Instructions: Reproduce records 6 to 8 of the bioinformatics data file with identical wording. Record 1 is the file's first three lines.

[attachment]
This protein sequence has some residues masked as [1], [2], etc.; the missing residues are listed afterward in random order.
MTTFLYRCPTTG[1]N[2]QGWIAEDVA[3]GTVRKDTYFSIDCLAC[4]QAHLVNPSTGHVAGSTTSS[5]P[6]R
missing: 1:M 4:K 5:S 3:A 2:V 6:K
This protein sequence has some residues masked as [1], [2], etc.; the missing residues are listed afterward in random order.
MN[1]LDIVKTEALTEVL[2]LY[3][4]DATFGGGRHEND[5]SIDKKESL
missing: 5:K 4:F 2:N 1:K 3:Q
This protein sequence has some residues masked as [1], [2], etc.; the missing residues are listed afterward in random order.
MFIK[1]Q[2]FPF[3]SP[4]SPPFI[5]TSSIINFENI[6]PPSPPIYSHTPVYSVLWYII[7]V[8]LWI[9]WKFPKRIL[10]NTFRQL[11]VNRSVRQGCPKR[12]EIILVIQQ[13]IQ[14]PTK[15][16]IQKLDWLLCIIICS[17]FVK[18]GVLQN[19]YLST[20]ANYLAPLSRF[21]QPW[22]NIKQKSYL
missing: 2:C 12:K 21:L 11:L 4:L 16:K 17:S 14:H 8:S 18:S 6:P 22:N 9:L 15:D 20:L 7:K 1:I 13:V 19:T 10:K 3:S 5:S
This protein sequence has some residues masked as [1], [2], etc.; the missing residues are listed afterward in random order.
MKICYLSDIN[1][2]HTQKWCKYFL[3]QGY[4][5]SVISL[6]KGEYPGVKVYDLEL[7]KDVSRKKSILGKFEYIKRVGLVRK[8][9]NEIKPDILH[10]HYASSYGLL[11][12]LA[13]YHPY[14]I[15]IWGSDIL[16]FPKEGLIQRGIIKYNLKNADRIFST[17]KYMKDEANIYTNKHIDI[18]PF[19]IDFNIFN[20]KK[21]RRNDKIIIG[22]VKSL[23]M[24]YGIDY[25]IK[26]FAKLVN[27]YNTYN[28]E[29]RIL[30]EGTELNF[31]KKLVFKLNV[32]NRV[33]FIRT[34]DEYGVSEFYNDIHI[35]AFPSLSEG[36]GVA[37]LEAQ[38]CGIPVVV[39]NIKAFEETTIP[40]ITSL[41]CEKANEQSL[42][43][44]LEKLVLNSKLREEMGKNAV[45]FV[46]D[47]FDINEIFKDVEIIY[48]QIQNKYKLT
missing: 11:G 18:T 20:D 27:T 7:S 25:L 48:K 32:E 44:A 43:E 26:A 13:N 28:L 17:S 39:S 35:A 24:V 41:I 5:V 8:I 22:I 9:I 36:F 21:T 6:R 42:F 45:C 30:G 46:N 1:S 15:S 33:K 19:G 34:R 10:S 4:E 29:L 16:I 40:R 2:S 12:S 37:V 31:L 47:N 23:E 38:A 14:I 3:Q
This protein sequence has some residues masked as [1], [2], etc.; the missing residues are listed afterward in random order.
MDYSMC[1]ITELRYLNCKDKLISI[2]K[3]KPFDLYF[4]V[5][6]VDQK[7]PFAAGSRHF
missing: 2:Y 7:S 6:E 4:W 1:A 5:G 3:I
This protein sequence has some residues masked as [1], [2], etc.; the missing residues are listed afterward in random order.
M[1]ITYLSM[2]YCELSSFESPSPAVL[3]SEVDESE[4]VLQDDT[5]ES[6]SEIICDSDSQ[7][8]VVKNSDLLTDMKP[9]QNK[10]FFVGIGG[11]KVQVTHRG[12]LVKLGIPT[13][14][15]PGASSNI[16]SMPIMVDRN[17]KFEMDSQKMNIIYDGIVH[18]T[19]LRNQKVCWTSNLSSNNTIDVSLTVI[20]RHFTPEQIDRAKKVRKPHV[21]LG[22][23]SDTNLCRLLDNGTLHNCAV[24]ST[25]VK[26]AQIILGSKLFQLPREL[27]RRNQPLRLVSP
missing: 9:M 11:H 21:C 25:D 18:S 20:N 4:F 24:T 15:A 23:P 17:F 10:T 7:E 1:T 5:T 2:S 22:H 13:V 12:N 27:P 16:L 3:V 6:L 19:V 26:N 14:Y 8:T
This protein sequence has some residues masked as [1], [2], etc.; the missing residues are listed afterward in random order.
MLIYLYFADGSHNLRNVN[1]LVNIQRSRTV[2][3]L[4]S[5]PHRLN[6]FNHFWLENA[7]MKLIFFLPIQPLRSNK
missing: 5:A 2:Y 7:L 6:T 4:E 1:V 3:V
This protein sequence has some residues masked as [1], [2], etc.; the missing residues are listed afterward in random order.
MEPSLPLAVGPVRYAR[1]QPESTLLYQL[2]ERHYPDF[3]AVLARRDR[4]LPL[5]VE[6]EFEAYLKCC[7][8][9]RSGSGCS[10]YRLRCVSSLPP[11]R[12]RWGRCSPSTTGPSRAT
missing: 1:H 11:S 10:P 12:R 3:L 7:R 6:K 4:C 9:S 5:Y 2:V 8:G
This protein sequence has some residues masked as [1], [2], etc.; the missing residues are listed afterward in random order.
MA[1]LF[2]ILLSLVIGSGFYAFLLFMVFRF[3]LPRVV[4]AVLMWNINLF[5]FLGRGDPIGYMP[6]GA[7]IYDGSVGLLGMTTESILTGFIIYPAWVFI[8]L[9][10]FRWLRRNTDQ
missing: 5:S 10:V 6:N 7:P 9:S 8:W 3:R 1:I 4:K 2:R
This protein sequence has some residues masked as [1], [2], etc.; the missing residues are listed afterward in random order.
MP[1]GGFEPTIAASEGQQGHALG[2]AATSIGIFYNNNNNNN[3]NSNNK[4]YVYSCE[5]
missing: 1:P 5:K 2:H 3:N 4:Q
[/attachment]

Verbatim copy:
This protein sequence has some residues masked as [1], [2], etc.; the missing residues are listed afterward in random order.
M[1]ITYLSM[2]YCELSSFESPSPAVL[3]SEVDESE[4]VLQDDT[5]ES[6]SEIICDSDSQ[7][8]VVKNSDLLTDMKP[9]QNK[10]FFVGIGG[11]KVQVTHRG[12]LVKLGIPT[13][14][15]PGASSNI[16]SMPIMVDRN[17]KFEMDSQKMNIIYDGIVH[18]T[19]LRNQKVCWTSNLSSNNTIDVSLTVI[20]RHFTPEQIDRAKKVRKPHV[21]LG[22][23]SDTNLCRLLDNGTLHNCAV[24]ST[25]VK[26]AQIILGSKLFQLPREL[27]RRNQPLRLVSP
missing: 9:M 11:H 21:C 25:D 18:S 20:N 4:F 24:T 15:A 23:P 17:F 10:T 7:E 1:T 5:T 2:S 22:H 13:V 12:N 27:P 16:L 3:V 6:L 19:V 26:N 14:Y 8:T
This protein sequence has some residues masked as [1], [2], etc.; the missing residues are listed afterward in random order.
MLIYLYFADGSHNLRNVN[1]LVNIQRSRTV[2][3]L[4]S[5]PHRLN[6]FNHFWLENA[7]MKLIFFLPIQPLRSNK
missing: 5:A 2:Y 7:L 6:T 4:E 1:V 3:V
This protein sequence has some residues masked as [1], [2], etc.; the missing residues are listed afterward in random order.
MEPSLPLAVGPVRYAR[1]QPESTLLYQL[2]ERHYPDF[3]AVLARRDR[4]LPL[5]VE[6]EFEAYLKCC[7][8][9]RSGSGCS[10]YRLRCVSSLPP[11]R[12]RWGRCSPSTTGPSRAT
missing: 1:H 11:S 10:P 12:R 3:L 7:R 6:K 4:C 9:S 5:Y 2:V 8:G